Cold, Flu, Allergy (cont.)
Melissa Conrad Stöppler, MD
Melissa Conrad Stöppler, MD, is a U.S. board-certified Anatomic Pathologist with subspecialty training in the fields of Experimental and Molecular Pathology. Dr. Stöppler's educational background includes a BA with Highest Distinction from the University of Virginia and an MD from the University of North Carolina. She completed residency training in Anatomic Pathology at Georgetown University followed by subspecialty fellowship training in molecular diagnostics and experimental pathology.
William C. Shiel Jr., MD, FACP, FACR
Dr. Shiel received a Bachelor of Science degree with honors from the University of Notre Dame. There he was involved in research in radiation biology and received the Huisking Scholarship. After graduating from St. Louis University School of Medicine, he completed his Internal Medicine residency and Rheumatology fellowship at the University of California, Irvine. He is board-certified in Internal Medicine and Rheumatology.
In this Article
- Facts about cold, flu, and allergy treatments
- Introduction to cold, flu, and allergy treatments
- What are the differences between allergy, cold, and flu symptoms?
- What are the different types of medications for headaches, body aches, fever, and flu-like symptoms?
- Nasal congestion, sneezing, and runny nose
- Sore throat and other symptoms
- What about vitamin C and zinc?
- What are some important considerations for the safe use of OTC products?
- Cold & Flu FAQs
- Find a local Family Physician in your town
Introduction to cold, flu, and allergy treatments
Millions of people use over-the-counter (OTC) products to relieve symptoms of cold, flu, and allergy, including nasal stuffiness and congestion, sneezing, runny noses, sore throat, and cough. The common causes of these symptoms include the viruses that cause the common cold, influenza virus, allergic rhinitis (hay fever), and sinus infections (sinusitis). Viral infections can also cause headache, body aches, fatigue, and sometimes fever. Hay fever symptoms can also include itchy eyes, nose, and throat, and watery eyes.
To benefit from OTC products for cold, flu, and allergy, it is important to understand (1) the condition causing the symptoms, (2) the predominant symptom(s) one wishes to relieve, and (3) the active ingredient(s) in the product. Some OTC products contain a single active ingredient medication to relieve one symptom. Many others contain a combination of two, three, and even four active ingredient medications to treat several symptoms at once. Selecting the right product can be difficult at times.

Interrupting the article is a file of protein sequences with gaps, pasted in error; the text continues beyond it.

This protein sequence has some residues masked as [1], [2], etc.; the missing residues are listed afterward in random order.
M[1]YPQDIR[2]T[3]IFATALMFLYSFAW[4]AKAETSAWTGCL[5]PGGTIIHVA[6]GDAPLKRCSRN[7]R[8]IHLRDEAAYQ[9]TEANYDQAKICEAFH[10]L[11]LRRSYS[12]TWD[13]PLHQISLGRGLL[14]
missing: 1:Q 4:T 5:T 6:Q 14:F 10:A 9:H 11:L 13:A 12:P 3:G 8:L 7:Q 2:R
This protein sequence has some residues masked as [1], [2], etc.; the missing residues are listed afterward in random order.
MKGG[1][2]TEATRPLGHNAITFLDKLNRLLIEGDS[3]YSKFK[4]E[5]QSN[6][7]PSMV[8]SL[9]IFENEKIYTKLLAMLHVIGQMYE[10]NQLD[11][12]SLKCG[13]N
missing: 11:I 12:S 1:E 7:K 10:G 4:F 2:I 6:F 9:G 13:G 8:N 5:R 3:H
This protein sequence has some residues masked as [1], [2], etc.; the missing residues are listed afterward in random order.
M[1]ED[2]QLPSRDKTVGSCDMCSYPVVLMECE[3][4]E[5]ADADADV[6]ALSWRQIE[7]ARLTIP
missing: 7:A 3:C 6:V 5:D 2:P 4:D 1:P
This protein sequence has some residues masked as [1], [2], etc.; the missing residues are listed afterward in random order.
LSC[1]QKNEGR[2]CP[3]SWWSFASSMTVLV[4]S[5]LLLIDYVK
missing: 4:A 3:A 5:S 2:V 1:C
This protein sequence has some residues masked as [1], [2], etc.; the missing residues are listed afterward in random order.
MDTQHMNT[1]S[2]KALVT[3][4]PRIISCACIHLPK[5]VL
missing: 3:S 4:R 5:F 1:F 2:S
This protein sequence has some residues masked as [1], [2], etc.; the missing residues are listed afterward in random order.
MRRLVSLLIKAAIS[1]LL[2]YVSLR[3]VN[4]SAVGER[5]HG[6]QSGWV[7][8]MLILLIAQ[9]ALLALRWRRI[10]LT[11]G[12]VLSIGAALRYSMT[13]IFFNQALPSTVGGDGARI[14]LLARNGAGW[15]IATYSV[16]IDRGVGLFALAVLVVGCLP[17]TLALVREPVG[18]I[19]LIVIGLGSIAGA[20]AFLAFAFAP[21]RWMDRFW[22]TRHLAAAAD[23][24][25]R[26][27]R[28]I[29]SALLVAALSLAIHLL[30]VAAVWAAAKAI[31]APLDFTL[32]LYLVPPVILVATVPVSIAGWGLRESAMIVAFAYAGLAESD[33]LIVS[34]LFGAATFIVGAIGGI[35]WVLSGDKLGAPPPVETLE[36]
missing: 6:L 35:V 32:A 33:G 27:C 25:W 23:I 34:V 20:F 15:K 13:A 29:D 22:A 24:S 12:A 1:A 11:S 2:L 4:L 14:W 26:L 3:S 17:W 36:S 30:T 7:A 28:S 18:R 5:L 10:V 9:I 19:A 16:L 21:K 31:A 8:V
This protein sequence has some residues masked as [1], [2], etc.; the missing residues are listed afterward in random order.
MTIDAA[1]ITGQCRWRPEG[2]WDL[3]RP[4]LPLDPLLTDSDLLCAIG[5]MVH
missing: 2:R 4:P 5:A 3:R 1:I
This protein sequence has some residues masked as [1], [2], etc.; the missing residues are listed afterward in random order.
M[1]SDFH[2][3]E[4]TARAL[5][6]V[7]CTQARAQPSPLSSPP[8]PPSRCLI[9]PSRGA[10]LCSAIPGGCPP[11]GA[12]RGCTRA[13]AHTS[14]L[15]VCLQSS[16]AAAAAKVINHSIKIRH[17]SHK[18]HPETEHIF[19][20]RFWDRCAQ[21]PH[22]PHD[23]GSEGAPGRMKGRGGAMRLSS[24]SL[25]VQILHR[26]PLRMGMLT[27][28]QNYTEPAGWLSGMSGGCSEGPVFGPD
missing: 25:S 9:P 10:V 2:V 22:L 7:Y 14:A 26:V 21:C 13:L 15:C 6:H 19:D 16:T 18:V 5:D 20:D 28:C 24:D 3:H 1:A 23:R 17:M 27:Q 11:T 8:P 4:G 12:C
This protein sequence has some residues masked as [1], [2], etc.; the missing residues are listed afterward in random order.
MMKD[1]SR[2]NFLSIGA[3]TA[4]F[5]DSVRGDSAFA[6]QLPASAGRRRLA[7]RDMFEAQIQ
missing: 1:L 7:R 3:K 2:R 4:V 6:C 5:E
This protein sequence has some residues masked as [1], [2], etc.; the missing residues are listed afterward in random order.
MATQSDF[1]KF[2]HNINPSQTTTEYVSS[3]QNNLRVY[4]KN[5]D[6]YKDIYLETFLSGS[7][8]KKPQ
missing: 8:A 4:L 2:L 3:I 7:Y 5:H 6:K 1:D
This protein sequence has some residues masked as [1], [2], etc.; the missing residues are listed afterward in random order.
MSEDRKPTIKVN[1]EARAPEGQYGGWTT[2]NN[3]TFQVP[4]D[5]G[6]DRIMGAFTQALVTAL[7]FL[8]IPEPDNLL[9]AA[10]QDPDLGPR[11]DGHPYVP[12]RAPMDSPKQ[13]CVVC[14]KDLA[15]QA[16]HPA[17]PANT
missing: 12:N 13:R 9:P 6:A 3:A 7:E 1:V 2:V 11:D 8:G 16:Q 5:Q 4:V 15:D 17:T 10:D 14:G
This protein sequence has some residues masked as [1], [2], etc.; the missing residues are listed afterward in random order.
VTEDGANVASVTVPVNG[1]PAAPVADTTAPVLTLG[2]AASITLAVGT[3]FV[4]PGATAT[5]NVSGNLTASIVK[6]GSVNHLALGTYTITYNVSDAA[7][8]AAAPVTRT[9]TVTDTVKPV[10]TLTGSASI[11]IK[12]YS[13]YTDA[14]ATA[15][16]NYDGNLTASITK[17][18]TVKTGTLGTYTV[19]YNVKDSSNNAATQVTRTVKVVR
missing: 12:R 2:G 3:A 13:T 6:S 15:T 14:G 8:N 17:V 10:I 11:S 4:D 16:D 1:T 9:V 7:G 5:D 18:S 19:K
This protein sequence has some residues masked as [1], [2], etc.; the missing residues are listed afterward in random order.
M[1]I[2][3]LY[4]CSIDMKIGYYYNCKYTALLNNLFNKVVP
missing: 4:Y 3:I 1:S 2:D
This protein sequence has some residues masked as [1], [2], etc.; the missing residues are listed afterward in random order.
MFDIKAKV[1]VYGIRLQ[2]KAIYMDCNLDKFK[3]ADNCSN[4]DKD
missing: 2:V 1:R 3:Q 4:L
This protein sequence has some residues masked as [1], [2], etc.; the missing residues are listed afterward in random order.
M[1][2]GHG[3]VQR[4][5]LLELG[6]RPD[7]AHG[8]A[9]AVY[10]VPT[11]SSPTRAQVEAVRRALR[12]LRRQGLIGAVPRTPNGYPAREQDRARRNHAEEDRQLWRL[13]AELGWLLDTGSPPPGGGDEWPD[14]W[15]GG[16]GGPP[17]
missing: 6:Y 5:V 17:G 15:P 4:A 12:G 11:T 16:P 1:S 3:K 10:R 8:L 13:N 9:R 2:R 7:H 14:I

Here we have categorized products for cold/flu/allergy according to the predominant symptoms they relieve:
- Headaches, body aches, fever, and flu-like symptoms
- Nasal congestion, runny nose, and sneezing
- Sore throat
Since cold and flu sufferers usually experience several symptoms, products containing medication combinations provide convenience. Therefore, you may need to take only one product as compared with two to four products. You also may need to stock fewer items in the medicine cabinet. Nevertheless, it is preferable to take products that contain only those medications you need for relieving the symptoms that are present, and you may not need products designed to relieve multiple symptoms at once. This prevents the ingestion of unnecessary medications and reduces the chances of side effects. It is also easier to adjust the dose of a single ingredient medicine to maximize relief of a predominant symptom and minimize side effects.
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